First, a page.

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09:00-09:40 Session 18: Tech Demo
Thomas Hedberg (National Institute of Standards and Technology, United States)
Location: Red Auditorium
Daniel Campbell (Capvidia, United States)
Ron Trout (Net-Inspect, United States)
Geoff Foulds (Origin International, Canada)
Digital MBE Workflows Across the Supply Chain

ABSTRACT. The pressure to cut costs is high… and so we see original equipment manufacturers (OEM) assigning 75% or more of their final product to suppliers for manufacturing. This is a major driver of Model Based Enterprise – and a significant challenge. How can the digital thread created by the OEM for its final product be stretched throughout the supply chain and woven back together without breaking? I.e., product requirements transmitted downstream, inspection results returned upstream, and the digital thread maintained throughout the supply chain… all in machine-readable form. To compound this challenge, OEM policies can pressure suppliers to support multiple CAD systems. The added expertise and expense required can overburden suppliers and drives up their costs.

This workflow shows how many leading OEMs are overcoming this challenge. It demonstrates a reference MBE implementation with software from Capvidia, Origin International, and Net-Inspect.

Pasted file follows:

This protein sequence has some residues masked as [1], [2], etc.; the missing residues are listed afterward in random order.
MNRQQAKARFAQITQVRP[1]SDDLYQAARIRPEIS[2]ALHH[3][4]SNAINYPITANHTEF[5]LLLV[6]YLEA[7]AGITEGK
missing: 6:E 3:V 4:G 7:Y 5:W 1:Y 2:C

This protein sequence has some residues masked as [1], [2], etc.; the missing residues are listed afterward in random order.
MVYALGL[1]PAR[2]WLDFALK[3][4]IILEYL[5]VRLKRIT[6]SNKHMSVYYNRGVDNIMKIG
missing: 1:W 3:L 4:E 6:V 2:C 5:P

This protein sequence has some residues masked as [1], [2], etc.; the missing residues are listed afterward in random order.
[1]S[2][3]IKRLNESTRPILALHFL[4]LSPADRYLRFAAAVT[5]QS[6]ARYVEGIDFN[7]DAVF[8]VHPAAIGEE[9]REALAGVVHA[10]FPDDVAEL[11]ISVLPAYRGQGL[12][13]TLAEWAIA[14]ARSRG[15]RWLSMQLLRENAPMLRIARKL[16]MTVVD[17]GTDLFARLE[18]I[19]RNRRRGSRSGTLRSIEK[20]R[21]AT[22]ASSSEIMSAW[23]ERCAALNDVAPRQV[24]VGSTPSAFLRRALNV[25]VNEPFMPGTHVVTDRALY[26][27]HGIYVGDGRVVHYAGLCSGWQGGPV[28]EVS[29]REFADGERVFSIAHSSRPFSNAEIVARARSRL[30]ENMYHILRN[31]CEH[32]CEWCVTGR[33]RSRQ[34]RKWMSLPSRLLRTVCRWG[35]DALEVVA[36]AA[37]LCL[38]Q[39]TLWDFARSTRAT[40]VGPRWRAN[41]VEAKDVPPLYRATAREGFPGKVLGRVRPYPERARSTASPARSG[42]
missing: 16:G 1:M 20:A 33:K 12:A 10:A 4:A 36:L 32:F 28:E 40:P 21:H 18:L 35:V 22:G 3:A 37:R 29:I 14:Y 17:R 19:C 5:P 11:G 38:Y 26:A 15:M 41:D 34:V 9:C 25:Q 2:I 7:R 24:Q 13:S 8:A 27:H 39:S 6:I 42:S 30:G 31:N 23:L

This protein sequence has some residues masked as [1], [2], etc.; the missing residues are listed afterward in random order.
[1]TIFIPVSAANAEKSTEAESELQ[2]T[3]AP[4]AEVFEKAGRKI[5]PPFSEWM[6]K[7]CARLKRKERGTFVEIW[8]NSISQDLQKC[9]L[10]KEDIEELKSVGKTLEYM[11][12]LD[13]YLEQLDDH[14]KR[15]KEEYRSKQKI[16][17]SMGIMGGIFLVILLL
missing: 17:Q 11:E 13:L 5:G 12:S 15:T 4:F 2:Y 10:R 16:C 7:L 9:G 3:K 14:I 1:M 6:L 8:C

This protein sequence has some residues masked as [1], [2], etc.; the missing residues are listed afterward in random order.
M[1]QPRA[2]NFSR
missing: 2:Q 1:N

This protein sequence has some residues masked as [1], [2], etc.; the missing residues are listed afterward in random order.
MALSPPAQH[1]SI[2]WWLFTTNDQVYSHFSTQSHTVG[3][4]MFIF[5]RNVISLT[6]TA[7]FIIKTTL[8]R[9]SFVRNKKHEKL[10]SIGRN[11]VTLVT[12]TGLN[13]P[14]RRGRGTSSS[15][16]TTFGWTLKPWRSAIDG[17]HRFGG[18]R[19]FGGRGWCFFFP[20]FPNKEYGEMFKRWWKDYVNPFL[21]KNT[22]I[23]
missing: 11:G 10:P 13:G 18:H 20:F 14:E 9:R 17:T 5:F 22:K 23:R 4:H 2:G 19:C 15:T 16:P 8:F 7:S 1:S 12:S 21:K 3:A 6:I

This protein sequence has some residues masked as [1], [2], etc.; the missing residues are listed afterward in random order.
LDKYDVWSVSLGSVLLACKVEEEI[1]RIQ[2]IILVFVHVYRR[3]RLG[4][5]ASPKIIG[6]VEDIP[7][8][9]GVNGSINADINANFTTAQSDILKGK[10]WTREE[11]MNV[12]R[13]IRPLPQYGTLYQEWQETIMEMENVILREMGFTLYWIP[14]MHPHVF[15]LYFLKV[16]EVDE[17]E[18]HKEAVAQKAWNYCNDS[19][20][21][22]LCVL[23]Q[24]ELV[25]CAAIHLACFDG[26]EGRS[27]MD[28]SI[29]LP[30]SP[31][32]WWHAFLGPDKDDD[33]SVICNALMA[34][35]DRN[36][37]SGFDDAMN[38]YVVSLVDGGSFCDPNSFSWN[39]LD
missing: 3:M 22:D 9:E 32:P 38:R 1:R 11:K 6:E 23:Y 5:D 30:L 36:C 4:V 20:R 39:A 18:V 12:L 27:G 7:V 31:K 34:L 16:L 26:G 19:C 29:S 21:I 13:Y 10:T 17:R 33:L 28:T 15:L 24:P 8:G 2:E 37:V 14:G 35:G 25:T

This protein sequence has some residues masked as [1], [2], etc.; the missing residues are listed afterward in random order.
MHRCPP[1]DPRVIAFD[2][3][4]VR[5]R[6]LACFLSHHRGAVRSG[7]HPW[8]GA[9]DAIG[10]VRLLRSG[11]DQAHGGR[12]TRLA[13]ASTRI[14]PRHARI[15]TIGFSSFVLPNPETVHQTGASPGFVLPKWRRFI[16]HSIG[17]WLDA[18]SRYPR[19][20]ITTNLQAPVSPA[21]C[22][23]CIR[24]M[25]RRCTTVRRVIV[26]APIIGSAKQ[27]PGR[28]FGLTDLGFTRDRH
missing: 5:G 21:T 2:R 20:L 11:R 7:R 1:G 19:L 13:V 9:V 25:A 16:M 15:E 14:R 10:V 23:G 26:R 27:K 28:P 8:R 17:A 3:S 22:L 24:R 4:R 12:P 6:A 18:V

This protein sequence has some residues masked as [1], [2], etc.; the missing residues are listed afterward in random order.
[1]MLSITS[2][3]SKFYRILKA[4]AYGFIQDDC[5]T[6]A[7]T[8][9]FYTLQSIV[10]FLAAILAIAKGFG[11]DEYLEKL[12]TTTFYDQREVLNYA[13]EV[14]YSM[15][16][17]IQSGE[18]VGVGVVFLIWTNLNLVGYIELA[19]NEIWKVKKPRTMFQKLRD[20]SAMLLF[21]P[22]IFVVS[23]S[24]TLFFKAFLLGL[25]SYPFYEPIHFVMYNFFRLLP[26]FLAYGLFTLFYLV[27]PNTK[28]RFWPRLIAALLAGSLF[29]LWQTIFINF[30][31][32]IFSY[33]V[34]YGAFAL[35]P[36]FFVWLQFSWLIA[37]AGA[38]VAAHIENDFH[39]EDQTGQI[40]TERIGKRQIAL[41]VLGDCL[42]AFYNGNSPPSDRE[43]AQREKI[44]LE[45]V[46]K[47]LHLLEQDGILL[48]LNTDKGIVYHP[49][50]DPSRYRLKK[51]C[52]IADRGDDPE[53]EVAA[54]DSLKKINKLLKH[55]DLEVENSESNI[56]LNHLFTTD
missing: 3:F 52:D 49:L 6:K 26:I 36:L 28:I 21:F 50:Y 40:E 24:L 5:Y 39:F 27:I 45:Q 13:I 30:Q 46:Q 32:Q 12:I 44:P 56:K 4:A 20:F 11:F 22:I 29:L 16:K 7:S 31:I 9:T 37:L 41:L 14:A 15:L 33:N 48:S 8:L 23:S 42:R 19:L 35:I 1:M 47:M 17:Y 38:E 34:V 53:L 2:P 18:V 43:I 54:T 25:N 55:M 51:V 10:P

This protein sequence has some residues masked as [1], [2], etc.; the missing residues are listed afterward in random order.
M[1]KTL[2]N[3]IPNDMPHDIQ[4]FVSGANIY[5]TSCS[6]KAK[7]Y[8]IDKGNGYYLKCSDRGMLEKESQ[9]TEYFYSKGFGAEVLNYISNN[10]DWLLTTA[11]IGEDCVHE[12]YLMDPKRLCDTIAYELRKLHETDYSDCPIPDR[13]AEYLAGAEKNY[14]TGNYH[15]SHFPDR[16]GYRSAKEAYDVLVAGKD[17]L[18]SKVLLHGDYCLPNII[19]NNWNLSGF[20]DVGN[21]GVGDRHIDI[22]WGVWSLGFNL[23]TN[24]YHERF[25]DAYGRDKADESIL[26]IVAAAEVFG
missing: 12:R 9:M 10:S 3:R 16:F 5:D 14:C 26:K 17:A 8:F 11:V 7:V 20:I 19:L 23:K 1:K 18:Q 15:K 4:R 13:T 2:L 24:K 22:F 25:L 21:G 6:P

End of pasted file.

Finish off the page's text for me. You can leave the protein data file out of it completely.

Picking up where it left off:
• OEM: MBD model is exported from authority CAD into industry-standard QIF format
  • OEM: Publish the “Bill of Characteristics” to the Net-Inspect online platform for supply chain
  • Supplier: leverage QIF MBD data to automate CMM programming regardless of source CAD
  • Supplier: Stream measurement results back to Net-Inspect with digital thread intact
  • OEM and Supplier: Supply Chain analytics leveraging the digital thread
  • OEM: Fetch results from Net-Inspect and re-associate with authority MBD model

This simple workflow shows how individual suppliers can connect to multiple digital threads without the cost and risk of duplicate CAD systems, and how the supply chain can support OEM MBE objectives.

Matt Wuensch (Anark, United States)
James Martin (Anark Corporation, United States)
Ashish Deshmukh (Anark, United States)
Technical Enterprise Content Management & Visual Collaboration –Empowering Decentralized Manufacturing
SPEAKER: Matt Wuensch

ABSTRACT. Anark has been involved in the MBEsummit and deploying MBE solutions enabling the replacement of traditional 2D drawings for more than a decade. We continue to empower the creation of 3D PDF technical data packages as defined by the ASME Y14 series of standards and 3D PDF samples developed with A nark’s expertise are included in the MIL-STD-31000B release specifications.

Anark’s capabilities sustain the MBD evolution and enables industry leaders such as General Electric, Boeing, Lockheed Martin, Hydro-Quebec, TE Connectivity, Cisco, Ericsson, and the US DOD to communicate and collaborate more effectively and securely through role-specific engineering release, supply chain, manufacturing, inspection and field service TDPs.